The legislative road tour has been hearing conflicting ideas about how to redraw Louisiana’s six U.S. House districts to best fit the state’s shifting population.
North shore voters, whose numbers have grown substantially since the 2010 census, want their own congressperson and to no longer be represented in Washington by a congressman from Jefferson Parish.
Baton Rouge is weary of having roughly half its voters represented by someone from New Orleans. The people of north Louisiana want to keep two representatives despite losing nearly 85,000 people over the past 10 years.
Black voters, who make up 32.8% of the state’s 4.6 million people but only 17% of the congressional delegation, want a district with enough minority voters to elect a second Black person to Congress.
The point of the roadshow at nine venues across the state — with three to go — is to educate the public on redesigning political maps that evenly distribute the voters who elect members of the U.S. House, state Senate, state House, Board of Elementary and Secondary Education, and Public Service Commission.
State lawmakers, constitutionally charged with the remapping task every 10 years, also want to hear from constituents on which voters those districts should include.
The process is controversial and personal, as elected officials push to protect their turf by including precincts that most reflect their political philosophies and exclude those voters who don’t.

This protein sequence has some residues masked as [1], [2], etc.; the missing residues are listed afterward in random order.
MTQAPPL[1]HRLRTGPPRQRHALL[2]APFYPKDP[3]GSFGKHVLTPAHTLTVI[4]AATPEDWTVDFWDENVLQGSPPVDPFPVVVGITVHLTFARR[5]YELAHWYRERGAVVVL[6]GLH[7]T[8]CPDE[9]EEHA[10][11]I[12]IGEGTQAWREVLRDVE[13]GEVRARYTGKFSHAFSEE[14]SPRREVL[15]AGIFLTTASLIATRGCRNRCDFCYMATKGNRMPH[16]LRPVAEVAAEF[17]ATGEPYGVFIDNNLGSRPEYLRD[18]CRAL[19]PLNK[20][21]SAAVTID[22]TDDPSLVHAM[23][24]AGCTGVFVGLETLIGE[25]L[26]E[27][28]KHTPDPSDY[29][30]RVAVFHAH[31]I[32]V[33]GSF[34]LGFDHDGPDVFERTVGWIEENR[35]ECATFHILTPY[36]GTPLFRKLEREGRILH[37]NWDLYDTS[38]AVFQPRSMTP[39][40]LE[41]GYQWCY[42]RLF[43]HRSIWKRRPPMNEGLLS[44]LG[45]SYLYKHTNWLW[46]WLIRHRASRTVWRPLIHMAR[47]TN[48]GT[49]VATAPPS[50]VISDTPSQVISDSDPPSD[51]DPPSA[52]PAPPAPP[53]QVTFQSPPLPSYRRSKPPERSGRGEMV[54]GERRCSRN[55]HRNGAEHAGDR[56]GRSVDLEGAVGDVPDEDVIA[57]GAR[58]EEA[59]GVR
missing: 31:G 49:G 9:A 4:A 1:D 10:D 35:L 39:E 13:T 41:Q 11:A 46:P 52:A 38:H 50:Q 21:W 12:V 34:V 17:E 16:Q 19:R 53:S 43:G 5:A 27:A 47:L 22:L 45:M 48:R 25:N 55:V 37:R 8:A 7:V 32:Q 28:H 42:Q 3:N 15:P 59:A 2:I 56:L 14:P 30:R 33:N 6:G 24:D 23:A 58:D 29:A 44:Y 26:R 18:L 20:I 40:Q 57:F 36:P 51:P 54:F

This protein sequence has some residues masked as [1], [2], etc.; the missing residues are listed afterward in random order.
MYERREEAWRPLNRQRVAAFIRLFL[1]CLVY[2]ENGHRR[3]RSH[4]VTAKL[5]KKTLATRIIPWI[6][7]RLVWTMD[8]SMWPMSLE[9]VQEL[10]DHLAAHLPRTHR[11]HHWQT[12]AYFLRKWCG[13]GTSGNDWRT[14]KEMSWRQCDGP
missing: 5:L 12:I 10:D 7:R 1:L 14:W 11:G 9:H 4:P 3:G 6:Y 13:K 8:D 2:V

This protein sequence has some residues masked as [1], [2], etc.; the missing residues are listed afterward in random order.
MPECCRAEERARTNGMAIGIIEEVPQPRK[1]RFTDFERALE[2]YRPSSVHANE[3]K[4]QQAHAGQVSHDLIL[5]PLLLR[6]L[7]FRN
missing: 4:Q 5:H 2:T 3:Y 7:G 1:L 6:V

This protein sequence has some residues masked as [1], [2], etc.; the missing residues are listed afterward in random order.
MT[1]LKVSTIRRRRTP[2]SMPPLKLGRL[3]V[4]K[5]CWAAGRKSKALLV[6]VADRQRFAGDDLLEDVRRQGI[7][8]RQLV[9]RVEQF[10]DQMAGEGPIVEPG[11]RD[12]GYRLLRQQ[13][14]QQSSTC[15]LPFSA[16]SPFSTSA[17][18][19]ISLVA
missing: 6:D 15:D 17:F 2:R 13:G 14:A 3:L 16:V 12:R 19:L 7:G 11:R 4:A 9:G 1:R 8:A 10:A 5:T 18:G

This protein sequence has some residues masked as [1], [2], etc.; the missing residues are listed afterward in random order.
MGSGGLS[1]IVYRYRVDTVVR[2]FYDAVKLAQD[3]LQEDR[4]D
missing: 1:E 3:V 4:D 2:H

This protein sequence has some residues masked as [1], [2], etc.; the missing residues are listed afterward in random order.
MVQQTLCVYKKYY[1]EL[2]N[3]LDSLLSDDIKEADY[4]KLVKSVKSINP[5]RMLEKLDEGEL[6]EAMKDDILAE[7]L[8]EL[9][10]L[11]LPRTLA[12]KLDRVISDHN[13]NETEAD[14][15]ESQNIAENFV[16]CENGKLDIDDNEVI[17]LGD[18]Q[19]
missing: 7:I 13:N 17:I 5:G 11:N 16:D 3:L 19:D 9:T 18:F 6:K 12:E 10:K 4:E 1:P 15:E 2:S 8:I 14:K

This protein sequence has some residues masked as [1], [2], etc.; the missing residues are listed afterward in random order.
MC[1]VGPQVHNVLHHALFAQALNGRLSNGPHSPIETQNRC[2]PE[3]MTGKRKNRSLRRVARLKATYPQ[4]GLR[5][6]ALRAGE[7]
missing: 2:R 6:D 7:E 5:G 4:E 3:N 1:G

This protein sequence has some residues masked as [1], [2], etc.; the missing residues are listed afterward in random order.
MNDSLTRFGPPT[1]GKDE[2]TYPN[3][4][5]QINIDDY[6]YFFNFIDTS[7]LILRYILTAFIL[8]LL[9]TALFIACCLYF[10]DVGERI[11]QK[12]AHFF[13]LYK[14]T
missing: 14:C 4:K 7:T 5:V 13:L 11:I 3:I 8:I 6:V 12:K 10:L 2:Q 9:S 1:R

Though Louisiana legislators will draw maps for all sorts of offices, it’s the six U.S. House districts that draw the most attention, both from state voters and national politicos seeking partisan majorities in Congress.
Eighteen states across the nation have finished redrawing their maps for 157 congressional districts, according to FiveThirtyEight, an ABC website that focuses on political data analysis. Ninety of the already drawn districts nationally are filled with securely Republican voters, 55 lean Democratic and only 12 are competitive.
Politics aside, the goal for the Louisiana’s Republican-majority Legislature, when it meets in February to tackle the task, should be to prioritize racial proportionality and competitiveness, said Melissa Flournoy, chair of the Coalition for Louisiana Progress. In 2010, maps for the state’s congressional delegation were drawn for “five hard core Republicans” and “one African-American congressman.”
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“The reality is you can draw these maps in a number of different ways,” said state Rep. John Stefanski, the Crowley Republican who, as chair of the House and Governmental Affairs Committee, will vet all the bills that propose to redraw election districts.
“You could make two north Louisiana districts work. You shift up the whole geography of the state and make that work. You could probably, I think, maybe make two minority-majority districts work,” he added.